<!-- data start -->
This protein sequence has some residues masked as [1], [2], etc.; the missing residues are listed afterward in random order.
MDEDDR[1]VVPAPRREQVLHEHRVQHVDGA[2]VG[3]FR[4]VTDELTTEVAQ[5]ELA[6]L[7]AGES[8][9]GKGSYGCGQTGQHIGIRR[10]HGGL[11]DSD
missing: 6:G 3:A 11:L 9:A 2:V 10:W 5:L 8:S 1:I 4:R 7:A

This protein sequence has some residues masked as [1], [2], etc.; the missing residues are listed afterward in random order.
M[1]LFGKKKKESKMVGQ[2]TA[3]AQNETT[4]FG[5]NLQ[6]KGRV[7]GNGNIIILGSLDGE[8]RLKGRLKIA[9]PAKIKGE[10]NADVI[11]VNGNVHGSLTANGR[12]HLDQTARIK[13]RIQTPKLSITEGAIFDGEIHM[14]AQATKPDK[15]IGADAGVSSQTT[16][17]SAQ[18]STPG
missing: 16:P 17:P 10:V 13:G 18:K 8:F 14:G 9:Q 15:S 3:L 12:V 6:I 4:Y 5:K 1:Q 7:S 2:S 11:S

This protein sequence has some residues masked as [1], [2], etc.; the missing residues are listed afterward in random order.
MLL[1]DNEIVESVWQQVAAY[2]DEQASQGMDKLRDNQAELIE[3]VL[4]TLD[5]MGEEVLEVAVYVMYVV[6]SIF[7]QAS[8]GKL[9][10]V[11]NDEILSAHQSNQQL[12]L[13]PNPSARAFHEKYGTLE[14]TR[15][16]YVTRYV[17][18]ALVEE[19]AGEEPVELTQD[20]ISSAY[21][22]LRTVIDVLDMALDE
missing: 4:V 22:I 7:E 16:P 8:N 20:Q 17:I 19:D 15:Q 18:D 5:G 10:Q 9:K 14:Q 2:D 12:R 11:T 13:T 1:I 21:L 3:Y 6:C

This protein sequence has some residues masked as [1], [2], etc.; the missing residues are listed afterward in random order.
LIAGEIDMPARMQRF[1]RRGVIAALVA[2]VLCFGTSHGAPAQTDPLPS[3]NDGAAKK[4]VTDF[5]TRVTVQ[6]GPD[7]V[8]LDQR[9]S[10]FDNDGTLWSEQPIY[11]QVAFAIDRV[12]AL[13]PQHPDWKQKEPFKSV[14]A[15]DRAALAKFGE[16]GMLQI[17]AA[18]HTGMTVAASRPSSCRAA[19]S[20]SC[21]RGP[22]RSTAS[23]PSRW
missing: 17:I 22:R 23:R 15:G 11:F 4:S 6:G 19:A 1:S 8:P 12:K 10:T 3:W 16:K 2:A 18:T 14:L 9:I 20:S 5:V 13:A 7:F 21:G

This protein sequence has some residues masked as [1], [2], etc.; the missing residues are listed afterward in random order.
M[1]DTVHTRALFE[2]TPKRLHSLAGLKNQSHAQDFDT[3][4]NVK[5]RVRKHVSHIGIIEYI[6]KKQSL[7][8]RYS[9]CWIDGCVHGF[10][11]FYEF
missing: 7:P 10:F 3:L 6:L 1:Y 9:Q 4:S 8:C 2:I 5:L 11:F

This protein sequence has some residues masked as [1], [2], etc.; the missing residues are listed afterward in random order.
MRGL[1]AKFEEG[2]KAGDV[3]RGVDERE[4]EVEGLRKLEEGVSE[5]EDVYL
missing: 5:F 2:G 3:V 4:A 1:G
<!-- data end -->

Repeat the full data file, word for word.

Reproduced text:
This protein sequence has some residues masked as [1], [2], etc.; the missing residues are listed afterward in random order.
MDEDDR[1]VVPAPRREQVLHEHRVQHVDGA[2]VG[3]FR[4]VTDELTTEVAQ[5]ELA[6]L[7]AGES[8][9]GKGSYGCGQTGQHIGIRR[10]HGGL[11]DSD
missing: 6:G 3:A 11:L 9:A 2:V 10:W 5:L 8:S 1:I 4:R 7:A

This protein sequence has some residues masked as [1], [2], etc.; the missing residues are listed afterward in random order.
M[1]LFGKKKKESKMVGQ[2]TA[3]AQNETT[4]FG[5]NLQ[6]KGRV[7]GNGNIIILGSLDGE[8]RLKGRLKIA[9]PAKIKGE[10]NADVI[11]VNGNVHGSLTANGR[12]HLDQTARIK[13]RIQTPKLSITEGAIFDGEIHM[14]AQATKPDK[15]IGADAGVSSQTT[16][17]SAQ[18]STPG
missing: 16:P 17:P 10:V 13:G 18:K 8:F 14:G 9:Q 15:S 3:L 12:V 6:I 4:Y 5:K 1:Q 7:S 2:S 11:S

This protein sequence has some residues masked as [1], [2], etc.; the missing residues are listed afterward in random order.
MLL[1]DNEIVESVWQQVAAY[2]DEQASQGMDKLRDNQAELIE[3]VL[4]TLD[5]MGEEVLEVAVYVMYVV[6]SIF[7]QAS[8]GKL[9][10]V[11]NDEILSAHQSNQQL[12]L[13]PNPSARAFHEKYGTLE[14]TR[15][16]YVTRYV[17][18]ALVEE[19]AGEEPVELTQD[20]ISSAY[21][22]LRTVIDVLDMALDE
missing: 4:V 22:I 7:E 16:P 8:N 20:Q 17:I 19:D 15:Q 18:D 5:G 10:Q 9:K 14:Q 2:D 12:R 11:T 13:T 1:I 21:L 3:Y 6:C

This protein sequence has some residues masked as [1], [2], etc.; the missing residues are listed afterward in random order.
LIAGEIDMPARMQRF[1]RRGVIAALVA[2]VLCFGTSHGAPAQTDPLPS[3]NDGAAKK[4]VTDF[5]TRVTVQ[6]GPD[7]V[8]LDQR[9]S[10]FDNDGTLWSEQPIY[11]QVAFAIDRV[12]AL[13]PQHPDWKQKEPFKSV[14]A[15]DRAALAKFGE[16]GMLQI[17]AA[18]HTGMTVAASRPSSCRAA[19]S[20]SC[21]RGP[22]RSTAS[23]PSRW
missing: 17:I 22:R 23:R 15:G 11:F 4:S 6:G 19:A 1:S 8:P 12:K 10:T 3:W 16:K 2:A 18:T 14:L 9:I 20:S 5:V 13:A 7:F 21:G

This protein sequence has some residues masked as [1], [2], etc.; the missing residues are listed afterward in random order.
M[1]DTVHTRALFE[2]TPKRLHSLAGLKNQSHAQDFDT[3][4]NVK[5]RVRKHVSHIGIIEYI[6]KKQSL[7][8]RYS[9]CWIDGCVHGF[10][11]FYEF
missing: 7:P 10:F 3:L 6:L 1:Y 9:Q 4:S 8:C 2:I 5:L 11:F

This protein sequence has some residues masked as [1], [2], etc.; the missing residues are listed afterward in random order.
MRGL[1]AKFEEG[2]KAGDV[3]RGVDERE[4]EVEGLRKLEEGVSE[5]EDVYL
missing: 5:F 2:G 3:V 4:A 1:G